They call him Hatrick Hero; more prosaically, he is Shivaraj Kumar, elder son of matinee legend Dr Raj Kumar.
At a time when every other hero wants to borrow stories from other languages, Shivraj, who is readying to go abroad to shoot the songs for his next release Thaayiya Madilu, has decided not to act in remakes.
In conversation with R G Vijayasarathy, Shivaraj speaks about his forthcoming films, the crisis in the industry and his personal life. Excerpts:
There is a feeling that the crisis in the Kannada film industry is due to the ego clashes between some of the producers and the man who is heading the cine workers organisation. Launches of new films have been stopped for the last three months. Has anyone done anything to resolve the crisis?
I wont go into the background of the issue or comment on the perceptions of the present crisis. I have spoken to many people, including some top producers, and all of them want the crisis has to be resolved fast.
All of us -- Vishnu Sir (Vishnuvardhan), Ravichandran, my brother Raghavendra Raj Kumar, Darshan and Sudeep -- are working to get this resolved. I think we should have concern for the workers who have lost their jobs. The problems of producers also should be addressed. I don't think the crisis can continue much longer.
2006 has been a bad year for the Kannada film industry. Even you had a disappointing year, as the much-hyped Gandugali Kumara Rama did badly at the box office. Two other films of yours also did just average business. Are you worried?
I have always felt that success and failure are part of the industry, as they are two sides of the same coin. There is no fixed formula for success in the industry. All of us are trying to hit the bull's eye, but the success of a film is determined by people and not us. What can we do if our efforts fail to appeal to the people for whom the films are made?
I am not worried of failures, nor am I elated by success. I have seen enough of successes and failures in my film career spanning two decades.
Thaayiya Madilu is set to release on the eve of the Sankranthi festival. What is your take on this film?
It will be a very good effort. I have worked with S Narayan earlier in Galaate Aliyandiru, which was certainly one of the big hits of my career. The film's title may mean many things to the audience. People may think it is either a high emotional drama or a tear jerker, but they will know that it is neither when they see it.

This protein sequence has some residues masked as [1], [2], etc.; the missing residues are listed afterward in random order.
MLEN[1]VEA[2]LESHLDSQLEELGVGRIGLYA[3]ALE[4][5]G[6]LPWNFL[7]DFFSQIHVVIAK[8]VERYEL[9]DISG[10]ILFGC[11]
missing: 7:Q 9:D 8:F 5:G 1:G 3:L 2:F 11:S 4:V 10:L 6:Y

I will not go into the details of the story, but would like to add that Narayan has taken extra care to write the script.
Your role in your next film Santha looks quite similar to the one you have done in films like Jogi and Om. Are you now returning to 'swords and sickles' to find success?
I won't agree with your perception. I had a three-month hiatus after my father's death. Since I had shaven my head, I had to wait for the hair to grow back. I am not interested in wearing wigs. So, many of my producers had to postpone their films. You should know that Thaayiya Madilu was started later but is releasing before Santha. I will not accept any project that resembles Jogi or Om. You should know my next films Gandana Mane and Bandhu Balaga deal with sentimental subjects.
You have always given breaks to young directors. Raghava Loki is making his debut as the director in Sathya in Love, your new film to be launched next month.
I feel youngsters have fresh ideas and they have the urge to achieve something. It may well be a cliché if I say Sathya in Love is a different film, but it really is.
You had said earlier told that you would be directing a film in 2007. Have you worked on the story?
I did have an idea to direct a film earlier, but as I have lot of professional commitments, I may not take up direction as of now. Appaaji's death and the present crisis have increased the work load. I have a lot of projects in my mind, but I will definitely turn to direction by late 2007 or early 2008; that is for sure.